A guy named Kirk from Enterprise Rent-A-Car left a phone message for me a few years back. The message was written on a pre-printed message form, so the first line read, “You received a call from _____ with ______.” The person who took the message filled it in: “You received a call from Kirk with Enterprise.” I called him back quickly and said, “So, you’re Kirk with Enterprise. I guess you’ve heard all the jokes, right?” He responded with a Shatnerian, “I. Don’t. Know. What. You. Mean.” (That’s not true. In real life, he asked, “What jokes?”)
Back in the late 70’s when the word “nerd” was considered derogatory, I was thrilled when Star Wars came out. Nothing like it had ever been on the big screen. But as a thirteen year old, I may have admired Han Solo, but in my games, I was Captain Kirk. If the game was Hide and Seek, I was hiding in my transporter room (under the bed). When I got out of the car, I said to my Mom, still behind the wheel, “You’ve got the com, Sulu.” I had no idea what that meant.
Last week, major news media featured Star Wars stories on May 4th, “Star Wars Day,” the day Star Wars geeks bow to the pun, “May the 4th be with you.” Maybe nerds should be more inclusive, but as a devoted Trekkie, I wonder why Star Wars seems to capture more imaginations than Star Trek, a much more complex, more fully-realized…okay, I’ll say it, a much better franchise. A person can appreciate both, just like a “dog person” can like cats, but comparing Star Trek to Star Wars is like comparing Lennon to McCartney. Sure, I took guilty pleasure listening to “Good Day, Sunshine” on rare occasions, but does it really measure up to “Revolution?”
Here’s why Star Trek is Joe Strummer and Star Wars is Mick Jones:
a. The Writers:
Star Trek (the original series) had some of the great science fiction writers of its time contributing episodes: Harlan Ellison (winner of multiple Hugo and Nebula awards, among others), Jerome Bixby (author of the classic story and Twilight Zone episode “Its a Good Life”), Robert Bloch (author of “Psycho”), Theodore Sturgeon (inducted into the Science Fiction and Fantasy Hall of Fame, like Ellison). Star Wars was conceived and written by George Lucas (author of “American Graffiti”).
Score: Star Trek, 1; Star Wars, 0.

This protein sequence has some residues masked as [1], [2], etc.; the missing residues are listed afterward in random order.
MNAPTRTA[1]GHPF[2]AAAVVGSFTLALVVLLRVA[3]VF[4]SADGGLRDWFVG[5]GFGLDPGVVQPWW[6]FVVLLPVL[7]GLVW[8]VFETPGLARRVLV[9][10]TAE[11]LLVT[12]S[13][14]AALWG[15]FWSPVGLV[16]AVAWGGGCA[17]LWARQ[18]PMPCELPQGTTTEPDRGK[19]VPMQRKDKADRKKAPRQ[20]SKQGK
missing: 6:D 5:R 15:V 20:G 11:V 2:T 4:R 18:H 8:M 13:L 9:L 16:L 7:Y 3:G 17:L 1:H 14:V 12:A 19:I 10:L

b. The Stories;
Consider the ST episode Ellison wrote, “City on the Edge of Forever.” Kirk and Spock go back in time to a US city immediately before the Second World War. Kirk falls for a woman who runs a homeless shelter and who’s destined to die in a car accident. Despite his feelings for her, Kirk has to make sure she dies to ensure the proper course of history, that the US enters the war before her grassroots, pacifist message can allow the Nazis time to develop “the bomb” and win it. Sure, there had been some hiccups in the series–Star Trek practically invented the goateed “evil twin” in an episode called “Mirror, Mirror”–but there was some real imagination as well.
Star Wars, on the other hand, involves a captured princess, an evil empire with an evil man in a black robot-suit and a character called Jar-jar Binks. It also inadvertently flirted with incest when the hero of the film romantically kisses a woman who turns out to be his sister. Eewww.
Star Trek, 20: Star Wars, 0 (ST awarded 18 bonus points because of Jar-jar Binks.)
c. The Special Effects:
Star Trek’s “Devil in the Dark” involved a creature killing miners who unknowingly destroyed the creature’s eggs in their mining operations. The “devil” resembled a blob of regurgitated prime rib rolling on the grounds as if on tiny wheels. Star Trek’s effects at time made Doctor Who’s zippered, aluminum foil creatures look like the height of technology.
There were no zippers to be seen in Star Wars, but recall the bar scene in the first movie. Alien physical features were clearly assigned at random. OK, let’s start with an elephant, add an extra eye, and stick an arm out of his forehead. Next character–take a monkey’s head…
That one was a tie, but ST still wins 20-0.
Star Wars was amazing when it came out. It was 1977, and for 13 year old sci-fi geeks who avoided social discourse and the company of girls “by choice,” it gave us (ahem) a new hope, but even re-made (or remixed), it doesn’t hold up. The difference in quality between the older tv series and the space opera can be summed up in two words: Jar-jar Binks. The prosecution rests.